Safey Issues Related to Inhaled and Systemic Corticosteroids

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The NHLBI document states that inhaled corticosteroids are the most effective therapy for long-term control of mild, moderate, and severe persistent asthma and are well tolerated at recommended dosages. The overwhelming evidence demonstrating their efficacy far outweighs the small risks of adverse effects. Local adverse effects of ICS include oral candidiasis, dysphonia, reflex cough, or bronchospasm with inhalation. Spacer devices are recommended to prevent dysphonia and oral candidiasis. The key recommendations for reducing the potential adverse effects of ICSs are: (i) administer ICS drugs with holding chambers or spacers; (ii) patients should be instructed to rinse their mouths with tap water after each dose; (iii) use the lowest effective doses; (iv) consider adding a LABA to a low or medium dose of ICS rather than increase ICS dose; (v) monitor growth in children; and (vi) recommend supplemental calcium (1000-1500 mg/day) and vitamin D in postmenopausal women receiving ICS therapy (2).

The GINA document states that, in adults, systemic side effects rarely occur with daily doses of <500 mg of BDP or equivalent doses of other ICSs. Higher doses of ICSs are associated with increased risk for bruising, cutaneous laxity, cataracts and glaucoma (in some studies), decreased bone mineral density and adrenal suppression. The expert committee admits that the actual clinical impact of ICS agents on osteoblastic activity and on adrenal suppression has not yet been determined (5). For this reason, specific recommendations for prevention of osteoporosis (in contrast to NAEPP) are not provided.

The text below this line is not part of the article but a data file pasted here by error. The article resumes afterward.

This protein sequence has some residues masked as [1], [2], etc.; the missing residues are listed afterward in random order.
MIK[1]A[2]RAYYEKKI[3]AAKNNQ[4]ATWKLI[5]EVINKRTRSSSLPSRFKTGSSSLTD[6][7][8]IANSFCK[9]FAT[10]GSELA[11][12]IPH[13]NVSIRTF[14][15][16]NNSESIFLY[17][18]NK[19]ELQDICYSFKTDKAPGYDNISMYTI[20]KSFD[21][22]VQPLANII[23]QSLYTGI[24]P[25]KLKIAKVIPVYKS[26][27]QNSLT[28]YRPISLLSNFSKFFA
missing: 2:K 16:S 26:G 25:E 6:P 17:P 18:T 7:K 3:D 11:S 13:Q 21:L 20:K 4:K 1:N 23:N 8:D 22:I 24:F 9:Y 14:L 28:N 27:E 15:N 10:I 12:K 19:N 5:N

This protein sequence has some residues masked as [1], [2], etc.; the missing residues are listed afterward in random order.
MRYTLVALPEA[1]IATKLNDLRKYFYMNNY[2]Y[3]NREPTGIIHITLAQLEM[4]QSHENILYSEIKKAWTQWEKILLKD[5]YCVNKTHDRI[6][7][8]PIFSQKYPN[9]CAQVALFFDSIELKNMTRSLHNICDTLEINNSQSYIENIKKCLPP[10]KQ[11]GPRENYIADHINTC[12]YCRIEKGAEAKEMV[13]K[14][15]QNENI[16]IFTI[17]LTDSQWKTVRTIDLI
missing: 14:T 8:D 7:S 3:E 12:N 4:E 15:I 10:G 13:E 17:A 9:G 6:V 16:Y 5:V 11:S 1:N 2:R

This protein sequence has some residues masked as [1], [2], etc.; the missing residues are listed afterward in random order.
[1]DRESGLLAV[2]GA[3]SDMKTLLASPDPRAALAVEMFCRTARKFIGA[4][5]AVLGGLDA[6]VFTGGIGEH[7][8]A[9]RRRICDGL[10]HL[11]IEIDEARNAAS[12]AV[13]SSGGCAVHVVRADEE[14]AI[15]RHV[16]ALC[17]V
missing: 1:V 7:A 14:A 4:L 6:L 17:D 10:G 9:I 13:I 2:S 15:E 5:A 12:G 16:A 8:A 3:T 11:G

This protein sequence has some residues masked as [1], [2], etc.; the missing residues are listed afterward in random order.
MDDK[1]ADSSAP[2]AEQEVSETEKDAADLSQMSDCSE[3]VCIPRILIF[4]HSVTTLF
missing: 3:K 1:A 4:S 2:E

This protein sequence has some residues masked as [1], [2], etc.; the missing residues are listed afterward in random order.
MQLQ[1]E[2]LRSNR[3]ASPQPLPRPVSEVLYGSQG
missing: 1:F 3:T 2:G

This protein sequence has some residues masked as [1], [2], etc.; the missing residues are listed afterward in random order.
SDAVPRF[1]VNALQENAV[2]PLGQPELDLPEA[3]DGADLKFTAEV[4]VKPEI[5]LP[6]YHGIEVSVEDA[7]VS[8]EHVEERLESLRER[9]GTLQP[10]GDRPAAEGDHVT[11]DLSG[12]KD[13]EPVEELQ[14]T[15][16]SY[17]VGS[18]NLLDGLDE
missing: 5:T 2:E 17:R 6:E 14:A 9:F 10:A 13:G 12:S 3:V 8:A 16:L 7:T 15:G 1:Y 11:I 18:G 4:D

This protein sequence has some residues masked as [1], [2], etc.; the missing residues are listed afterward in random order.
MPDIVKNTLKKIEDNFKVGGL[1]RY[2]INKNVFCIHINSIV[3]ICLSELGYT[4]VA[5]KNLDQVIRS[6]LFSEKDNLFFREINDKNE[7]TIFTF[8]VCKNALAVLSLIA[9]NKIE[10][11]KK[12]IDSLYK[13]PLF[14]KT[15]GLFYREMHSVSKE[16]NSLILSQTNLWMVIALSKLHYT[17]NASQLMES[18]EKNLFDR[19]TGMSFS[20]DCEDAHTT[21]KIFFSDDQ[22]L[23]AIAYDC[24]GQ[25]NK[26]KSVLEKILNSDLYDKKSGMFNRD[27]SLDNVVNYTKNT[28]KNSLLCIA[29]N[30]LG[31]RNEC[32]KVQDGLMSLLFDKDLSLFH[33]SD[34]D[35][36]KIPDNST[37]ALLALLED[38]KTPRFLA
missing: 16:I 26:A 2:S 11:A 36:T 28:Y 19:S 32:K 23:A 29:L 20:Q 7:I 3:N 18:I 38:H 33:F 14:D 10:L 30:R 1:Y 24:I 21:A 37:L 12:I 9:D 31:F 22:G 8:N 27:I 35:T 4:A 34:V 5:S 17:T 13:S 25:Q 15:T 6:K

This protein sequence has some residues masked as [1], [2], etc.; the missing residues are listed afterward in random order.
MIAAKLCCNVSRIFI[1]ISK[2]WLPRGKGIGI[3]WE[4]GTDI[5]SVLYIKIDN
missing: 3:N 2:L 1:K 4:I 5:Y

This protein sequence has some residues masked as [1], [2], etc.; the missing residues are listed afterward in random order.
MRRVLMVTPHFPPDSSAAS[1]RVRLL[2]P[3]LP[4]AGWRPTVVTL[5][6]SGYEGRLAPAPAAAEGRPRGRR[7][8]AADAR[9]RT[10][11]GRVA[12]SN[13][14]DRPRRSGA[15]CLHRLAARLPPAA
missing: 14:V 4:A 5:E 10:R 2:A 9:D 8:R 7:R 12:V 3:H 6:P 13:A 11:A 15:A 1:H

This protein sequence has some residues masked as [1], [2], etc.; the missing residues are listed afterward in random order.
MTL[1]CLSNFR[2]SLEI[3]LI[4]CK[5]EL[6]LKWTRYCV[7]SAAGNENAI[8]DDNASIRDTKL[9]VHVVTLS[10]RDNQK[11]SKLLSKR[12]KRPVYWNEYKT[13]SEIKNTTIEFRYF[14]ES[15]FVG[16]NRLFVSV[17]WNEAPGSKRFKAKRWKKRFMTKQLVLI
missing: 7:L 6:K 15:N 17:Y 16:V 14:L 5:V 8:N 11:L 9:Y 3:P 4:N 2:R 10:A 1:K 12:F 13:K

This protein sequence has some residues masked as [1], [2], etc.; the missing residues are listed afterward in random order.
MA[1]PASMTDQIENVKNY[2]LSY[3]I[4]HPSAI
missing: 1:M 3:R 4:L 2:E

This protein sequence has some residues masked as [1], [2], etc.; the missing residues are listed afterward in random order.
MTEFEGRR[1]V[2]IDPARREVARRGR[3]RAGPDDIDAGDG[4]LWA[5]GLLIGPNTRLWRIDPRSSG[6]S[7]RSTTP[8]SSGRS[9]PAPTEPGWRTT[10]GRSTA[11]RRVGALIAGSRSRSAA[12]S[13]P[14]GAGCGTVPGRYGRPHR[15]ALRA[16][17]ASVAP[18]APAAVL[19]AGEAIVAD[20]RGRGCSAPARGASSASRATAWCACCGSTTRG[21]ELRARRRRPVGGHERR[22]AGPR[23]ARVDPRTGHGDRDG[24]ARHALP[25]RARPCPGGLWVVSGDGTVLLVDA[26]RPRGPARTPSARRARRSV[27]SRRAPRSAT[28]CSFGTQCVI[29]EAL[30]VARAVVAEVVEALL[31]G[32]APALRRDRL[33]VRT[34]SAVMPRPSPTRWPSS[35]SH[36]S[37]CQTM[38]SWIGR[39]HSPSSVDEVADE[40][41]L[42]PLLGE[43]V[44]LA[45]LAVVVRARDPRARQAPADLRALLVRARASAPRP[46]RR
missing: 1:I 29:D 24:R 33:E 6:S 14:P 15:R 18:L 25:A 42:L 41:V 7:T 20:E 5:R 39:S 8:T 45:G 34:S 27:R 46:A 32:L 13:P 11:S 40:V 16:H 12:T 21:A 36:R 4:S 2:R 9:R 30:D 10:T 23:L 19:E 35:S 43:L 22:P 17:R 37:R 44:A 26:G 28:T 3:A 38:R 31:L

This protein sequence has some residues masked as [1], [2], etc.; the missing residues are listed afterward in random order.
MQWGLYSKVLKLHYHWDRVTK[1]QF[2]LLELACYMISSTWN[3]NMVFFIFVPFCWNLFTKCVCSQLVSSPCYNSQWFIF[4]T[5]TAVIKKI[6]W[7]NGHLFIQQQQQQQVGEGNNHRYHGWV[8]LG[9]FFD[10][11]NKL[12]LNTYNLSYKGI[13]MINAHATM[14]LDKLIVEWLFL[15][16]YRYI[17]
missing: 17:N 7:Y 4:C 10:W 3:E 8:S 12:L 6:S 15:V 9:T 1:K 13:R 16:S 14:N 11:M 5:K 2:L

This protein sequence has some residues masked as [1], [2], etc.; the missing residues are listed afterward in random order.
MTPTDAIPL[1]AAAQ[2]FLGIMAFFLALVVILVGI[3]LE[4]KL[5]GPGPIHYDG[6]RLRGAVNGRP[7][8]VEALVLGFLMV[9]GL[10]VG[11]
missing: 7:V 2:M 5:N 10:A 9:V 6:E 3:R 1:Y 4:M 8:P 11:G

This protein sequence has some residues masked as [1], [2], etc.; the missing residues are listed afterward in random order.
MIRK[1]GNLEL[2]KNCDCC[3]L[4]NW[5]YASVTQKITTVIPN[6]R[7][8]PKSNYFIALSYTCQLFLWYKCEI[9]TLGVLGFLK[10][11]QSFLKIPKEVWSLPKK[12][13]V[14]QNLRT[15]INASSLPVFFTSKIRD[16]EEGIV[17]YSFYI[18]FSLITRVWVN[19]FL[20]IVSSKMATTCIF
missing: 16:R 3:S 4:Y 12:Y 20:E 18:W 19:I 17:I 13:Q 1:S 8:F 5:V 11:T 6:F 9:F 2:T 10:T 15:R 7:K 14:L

A major issue has arisen about the possible effects of ICS on reduction in growth velocity in preadolescent children. Presumably concern over adverse growth effects of ICS agents in young children may have a negative impact on physician compliance with published guidelines. The 2002 NAEPP update acknowledges that treatment with low-moderate doses of ICS may reduce growth velocity by 1 cm/yr during the first year of treatment (2). This effect is not believed to continue during subsequent years of treatment, and available evidence indicates that final predicted adult height is attained in children receiving long-term ICS. The committee also reported that long-term observational studies in children receiving ICS therapy for six years failed to show significant effects on bone mineral density or on incidence of subcapsular cataracts or glaucoma. The GINA committee could identify no evidence to support a risk of fracture in young children on ICS agents. However, most of the studies examining growth effect have not been performed in children and infants below the age of six, highlighting the need for future safety studies of ICS therapy in age appropriate subjects (5).

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